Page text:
Austin's first order was that the men should be prepared to march at 9 am the following morning.[14] For the rest of the day, the men practiced firing and retreating in lines.[16] Austin issued a string of orders, including barring men from indiscriminately firing their weapons and instructing them to keep their weapons in good repair at all times.[17] He also felt it necessary to, in his words "remind each citizen soldier that patriotism and firmness will but little avail, without discipline and strict obedience. The first duty of a soldier is obedience."[14] A later order instructed that "All riotous conduct and noisy clamorous talk is specially prohibited".[17] Austin also organized elections for regimental officers. John H. Moore, who had led the Texians in the Battle of Gonzales, was elected colonel. Edward Burleson, a former militia officer in Missouri and Tennessee, was named Lieutenant Colonel, and Brazoria merchant Alexander Somervell was elected Major.[18]

On October 12, the Texian army numbered approximately 300 men, drawn primarily from Austin's colonies and the DeWitt Colony.[16] About half of the men had entered Texas in the 1820s; the others were newer arrivals who had lived in the area less than 5 years. Several had official militia experience while they lived in the United States, and others had joined companies within Texas to counter Indian raids. Almost all of the men were proficient with firearms, as hunting was a primary source of food.[19] The men crossed the Guadalupe River that morning and paused to await further reinforcements from Nacogdoches.[20]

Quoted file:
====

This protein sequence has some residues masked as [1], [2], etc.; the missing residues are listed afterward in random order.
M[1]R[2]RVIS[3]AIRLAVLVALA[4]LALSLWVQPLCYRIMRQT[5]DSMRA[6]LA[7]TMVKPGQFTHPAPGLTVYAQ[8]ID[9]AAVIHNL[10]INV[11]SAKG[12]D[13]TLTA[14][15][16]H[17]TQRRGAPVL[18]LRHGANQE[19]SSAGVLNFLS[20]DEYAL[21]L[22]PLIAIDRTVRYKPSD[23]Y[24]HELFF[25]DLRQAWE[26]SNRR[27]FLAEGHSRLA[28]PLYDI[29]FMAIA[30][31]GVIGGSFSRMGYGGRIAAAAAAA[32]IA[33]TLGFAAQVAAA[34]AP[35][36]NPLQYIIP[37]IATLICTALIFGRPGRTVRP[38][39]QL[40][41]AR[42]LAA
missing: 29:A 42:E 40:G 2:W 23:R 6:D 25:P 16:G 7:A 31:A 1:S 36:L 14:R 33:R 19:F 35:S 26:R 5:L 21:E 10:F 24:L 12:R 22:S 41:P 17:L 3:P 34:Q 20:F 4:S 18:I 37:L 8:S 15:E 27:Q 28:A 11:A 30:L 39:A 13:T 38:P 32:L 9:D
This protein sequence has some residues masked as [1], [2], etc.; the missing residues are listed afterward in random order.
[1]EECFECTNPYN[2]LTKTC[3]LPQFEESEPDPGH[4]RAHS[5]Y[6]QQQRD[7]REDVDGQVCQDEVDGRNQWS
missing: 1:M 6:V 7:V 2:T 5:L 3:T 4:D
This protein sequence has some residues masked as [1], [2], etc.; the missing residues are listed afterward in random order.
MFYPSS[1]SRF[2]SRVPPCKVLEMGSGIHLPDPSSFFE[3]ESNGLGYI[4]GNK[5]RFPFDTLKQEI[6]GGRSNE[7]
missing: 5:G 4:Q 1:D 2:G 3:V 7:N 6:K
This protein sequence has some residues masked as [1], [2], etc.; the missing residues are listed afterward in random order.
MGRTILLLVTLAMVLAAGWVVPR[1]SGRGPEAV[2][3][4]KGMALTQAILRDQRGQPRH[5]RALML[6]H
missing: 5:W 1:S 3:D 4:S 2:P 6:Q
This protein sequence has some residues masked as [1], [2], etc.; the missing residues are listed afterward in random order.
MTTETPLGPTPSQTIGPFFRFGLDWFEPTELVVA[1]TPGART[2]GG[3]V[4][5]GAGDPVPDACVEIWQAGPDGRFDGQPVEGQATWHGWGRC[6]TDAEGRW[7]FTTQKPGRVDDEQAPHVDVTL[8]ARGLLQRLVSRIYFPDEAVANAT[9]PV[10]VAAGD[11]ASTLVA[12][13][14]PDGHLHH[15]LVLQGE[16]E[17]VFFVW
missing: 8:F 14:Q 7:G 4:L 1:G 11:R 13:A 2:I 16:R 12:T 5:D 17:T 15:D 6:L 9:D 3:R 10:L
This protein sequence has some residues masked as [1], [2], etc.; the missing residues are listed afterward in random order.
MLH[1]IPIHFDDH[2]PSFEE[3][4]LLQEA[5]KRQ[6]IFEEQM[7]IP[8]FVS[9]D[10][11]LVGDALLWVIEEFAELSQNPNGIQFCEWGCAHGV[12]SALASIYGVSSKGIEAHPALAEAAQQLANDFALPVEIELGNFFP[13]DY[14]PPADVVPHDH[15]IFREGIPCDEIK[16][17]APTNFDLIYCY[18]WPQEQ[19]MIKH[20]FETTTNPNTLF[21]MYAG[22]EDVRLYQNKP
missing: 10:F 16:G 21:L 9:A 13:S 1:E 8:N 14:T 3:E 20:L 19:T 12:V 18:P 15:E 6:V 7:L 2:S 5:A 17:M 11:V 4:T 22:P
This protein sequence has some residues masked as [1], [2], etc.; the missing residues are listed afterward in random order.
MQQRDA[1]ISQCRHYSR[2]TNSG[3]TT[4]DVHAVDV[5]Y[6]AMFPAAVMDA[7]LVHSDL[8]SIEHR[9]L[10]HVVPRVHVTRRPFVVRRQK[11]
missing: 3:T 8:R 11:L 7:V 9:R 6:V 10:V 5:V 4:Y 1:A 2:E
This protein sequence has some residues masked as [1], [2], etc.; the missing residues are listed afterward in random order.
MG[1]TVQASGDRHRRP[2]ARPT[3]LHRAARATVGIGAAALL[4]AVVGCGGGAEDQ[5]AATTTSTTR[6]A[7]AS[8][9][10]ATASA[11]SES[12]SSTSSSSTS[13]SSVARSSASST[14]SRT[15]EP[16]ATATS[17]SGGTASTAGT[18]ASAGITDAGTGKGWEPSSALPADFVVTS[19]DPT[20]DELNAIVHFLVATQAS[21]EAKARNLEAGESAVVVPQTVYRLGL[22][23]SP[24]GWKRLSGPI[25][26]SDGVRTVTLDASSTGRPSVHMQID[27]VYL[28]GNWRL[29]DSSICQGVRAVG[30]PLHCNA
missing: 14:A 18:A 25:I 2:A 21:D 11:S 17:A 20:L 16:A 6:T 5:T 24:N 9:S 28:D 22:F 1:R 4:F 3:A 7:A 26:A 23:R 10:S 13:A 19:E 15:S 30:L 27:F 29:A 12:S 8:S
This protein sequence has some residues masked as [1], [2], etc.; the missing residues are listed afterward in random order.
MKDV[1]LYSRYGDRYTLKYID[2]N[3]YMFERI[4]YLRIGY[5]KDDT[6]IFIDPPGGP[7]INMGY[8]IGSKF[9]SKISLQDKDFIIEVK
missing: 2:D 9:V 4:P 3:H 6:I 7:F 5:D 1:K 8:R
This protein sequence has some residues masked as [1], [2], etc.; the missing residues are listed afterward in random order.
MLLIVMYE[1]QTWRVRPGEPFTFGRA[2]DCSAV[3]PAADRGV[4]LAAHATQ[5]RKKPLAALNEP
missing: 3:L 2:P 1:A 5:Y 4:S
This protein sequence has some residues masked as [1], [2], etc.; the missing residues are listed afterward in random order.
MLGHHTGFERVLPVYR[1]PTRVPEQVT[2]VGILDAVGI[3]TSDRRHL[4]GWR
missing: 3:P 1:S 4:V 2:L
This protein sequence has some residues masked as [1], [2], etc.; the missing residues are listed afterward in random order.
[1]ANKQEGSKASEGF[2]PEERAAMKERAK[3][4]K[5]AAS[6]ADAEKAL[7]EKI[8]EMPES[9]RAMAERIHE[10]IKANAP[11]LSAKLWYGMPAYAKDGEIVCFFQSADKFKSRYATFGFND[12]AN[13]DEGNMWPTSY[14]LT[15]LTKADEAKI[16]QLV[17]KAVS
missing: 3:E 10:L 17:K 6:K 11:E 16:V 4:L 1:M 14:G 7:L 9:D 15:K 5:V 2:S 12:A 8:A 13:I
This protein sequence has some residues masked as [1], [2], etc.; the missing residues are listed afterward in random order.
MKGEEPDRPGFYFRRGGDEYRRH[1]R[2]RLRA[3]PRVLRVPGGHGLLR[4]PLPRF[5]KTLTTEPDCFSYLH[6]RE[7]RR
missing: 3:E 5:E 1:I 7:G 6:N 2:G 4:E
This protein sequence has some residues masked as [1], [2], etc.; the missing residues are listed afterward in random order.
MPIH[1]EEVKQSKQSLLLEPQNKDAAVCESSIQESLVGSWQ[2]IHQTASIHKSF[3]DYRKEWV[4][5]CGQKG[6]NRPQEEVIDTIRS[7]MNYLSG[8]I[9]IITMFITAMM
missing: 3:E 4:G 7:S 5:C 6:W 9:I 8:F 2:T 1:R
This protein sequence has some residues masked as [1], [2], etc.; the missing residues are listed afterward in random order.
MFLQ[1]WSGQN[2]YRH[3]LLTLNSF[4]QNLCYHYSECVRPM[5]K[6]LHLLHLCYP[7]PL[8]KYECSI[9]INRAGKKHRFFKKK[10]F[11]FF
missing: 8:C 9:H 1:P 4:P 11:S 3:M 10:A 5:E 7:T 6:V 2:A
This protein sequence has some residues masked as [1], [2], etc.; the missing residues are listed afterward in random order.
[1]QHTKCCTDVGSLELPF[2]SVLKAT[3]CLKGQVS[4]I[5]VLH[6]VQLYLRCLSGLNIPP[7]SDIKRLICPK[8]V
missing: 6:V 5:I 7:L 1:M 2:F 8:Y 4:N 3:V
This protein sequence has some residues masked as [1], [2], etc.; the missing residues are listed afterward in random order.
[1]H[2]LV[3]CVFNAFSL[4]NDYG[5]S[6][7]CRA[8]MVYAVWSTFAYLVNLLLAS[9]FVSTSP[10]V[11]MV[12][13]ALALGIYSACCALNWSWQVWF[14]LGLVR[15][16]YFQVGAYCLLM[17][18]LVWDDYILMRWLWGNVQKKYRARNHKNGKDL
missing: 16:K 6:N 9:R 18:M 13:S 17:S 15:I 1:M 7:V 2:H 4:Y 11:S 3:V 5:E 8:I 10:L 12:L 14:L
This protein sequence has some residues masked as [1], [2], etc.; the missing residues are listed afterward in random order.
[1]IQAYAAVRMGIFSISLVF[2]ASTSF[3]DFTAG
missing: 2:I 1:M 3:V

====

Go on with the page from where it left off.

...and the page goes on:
On October 13, Austin led the Texian Army toward San Antonio de Bexar, location of the last large garrison of Mexican troops in Texas.[21] Some of the Texians had no weapons; those that did had little gunpowder or shot.[15] As the army marched, Ben Milam formed a makeshift mounted company to scout ahead. On October 15 one of the scouting parties briefly skirmished with a ten-man Mexican cavalry patrol; no injuries were reported and the Mexican soldiers soon retreated to Bexar.[22]